As Wisconsin works on what to do about PFAS pollution, neighboring states are also trying to address the problem
As Wisconsin works on what to do about PFAS pollution, neighboring states are also trying to address the problem.
Illinois has enacted a new law to prohibit the incineration of some PFAS-based substances.
The man-made chemical compounds are most commonly associated with groundwater pollution.
But Sonya Lunder - senior toxics policy advisor with the Sierra Club - said the per-and poly-fluoroalkyl substances may even be able to withstand high-power incinerators, which have been used to dispose of PFAS-based materials.
She explained that the extreme heat can even cause chemical reactions in the compounds.
"If they're partially reacted, they form a variety of harmful breakdown products," said Lunder, "and/or the PFAS would literally just be going up the stack and falling out in the nearby community."
The Centers for Disease Control and Prevention reports that scientists are still learning about the exact health effects PFAS could have. But high levels of PFAS contamination may lead to - among other issues - lower birth weights, increased risk of cancer and decreased vaccine response in children.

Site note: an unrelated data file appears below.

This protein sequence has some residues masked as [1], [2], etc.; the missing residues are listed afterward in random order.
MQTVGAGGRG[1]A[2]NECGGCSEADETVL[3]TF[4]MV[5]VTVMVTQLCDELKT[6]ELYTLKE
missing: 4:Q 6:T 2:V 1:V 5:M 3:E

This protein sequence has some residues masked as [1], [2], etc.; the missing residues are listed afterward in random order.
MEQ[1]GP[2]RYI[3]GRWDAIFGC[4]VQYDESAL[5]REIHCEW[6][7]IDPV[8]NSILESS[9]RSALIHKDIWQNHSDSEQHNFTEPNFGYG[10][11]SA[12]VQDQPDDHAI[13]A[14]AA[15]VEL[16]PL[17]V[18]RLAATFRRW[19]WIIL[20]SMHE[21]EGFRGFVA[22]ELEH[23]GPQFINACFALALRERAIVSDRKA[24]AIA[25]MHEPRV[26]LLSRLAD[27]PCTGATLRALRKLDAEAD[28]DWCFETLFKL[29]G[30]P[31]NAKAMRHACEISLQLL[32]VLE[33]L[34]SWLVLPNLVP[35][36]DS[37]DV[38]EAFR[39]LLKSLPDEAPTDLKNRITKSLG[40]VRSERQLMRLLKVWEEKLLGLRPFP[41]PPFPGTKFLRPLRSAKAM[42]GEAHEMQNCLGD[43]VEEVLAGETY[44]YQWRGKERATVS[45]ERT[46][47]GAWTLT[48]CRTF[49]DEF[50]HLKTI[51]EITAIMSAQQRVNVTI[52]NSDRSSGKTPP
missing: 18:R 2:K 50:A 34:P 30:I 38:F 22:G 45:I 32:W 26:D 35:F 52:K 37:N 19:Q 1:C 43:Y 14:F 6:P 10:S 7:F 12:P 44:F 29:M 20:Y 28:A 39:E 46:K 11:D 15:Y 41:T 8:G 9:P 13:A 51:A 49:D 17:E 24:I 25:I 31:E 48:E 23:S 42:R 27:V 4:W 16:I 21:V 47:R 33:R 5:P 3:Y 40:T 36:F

The National Institutes of Health reports there are about 5,000 distinct members of the PFAS family. Lunder explained the bill was narrowed to cover about 170 older PFAS compounds that are still found in some stored-but-unusable firefighting foams.
She said as new PFAS are developed and implemented, more expansive policies may be necessary.
"We are concerned," said Lunder, "because the chemical industry is so rapidly innovating and shifting to new and closely related chemicals that the narrowing that happened to the bill will mean that over time there will be other types of waste that could be burned."
While Illinois' ban may be relatively narrow in scope, Nicole Saulsberry - Illinois state government representative with the Sierra Club - contends it's one of the most robust PFAS-incineration policies in the country.
She explained the measure was based on similar policies in New York, but that those only cover specific communities.
"But with Illinois, it's a statewide ban," said Saulsberry. "So this bill that was passed in Illinois is historic in the sense that we're the only state to have a statewide ban on the incineration of PFAS."
PFAS are also known as "forever chemicals," as they'll essentially never break down under normal environmental conditions.
But Lunder explained that the Environmental Protection Agency is investigating a potential solution - using heat and pressure to destroy the compounds through a process known as supercritical water oxidation.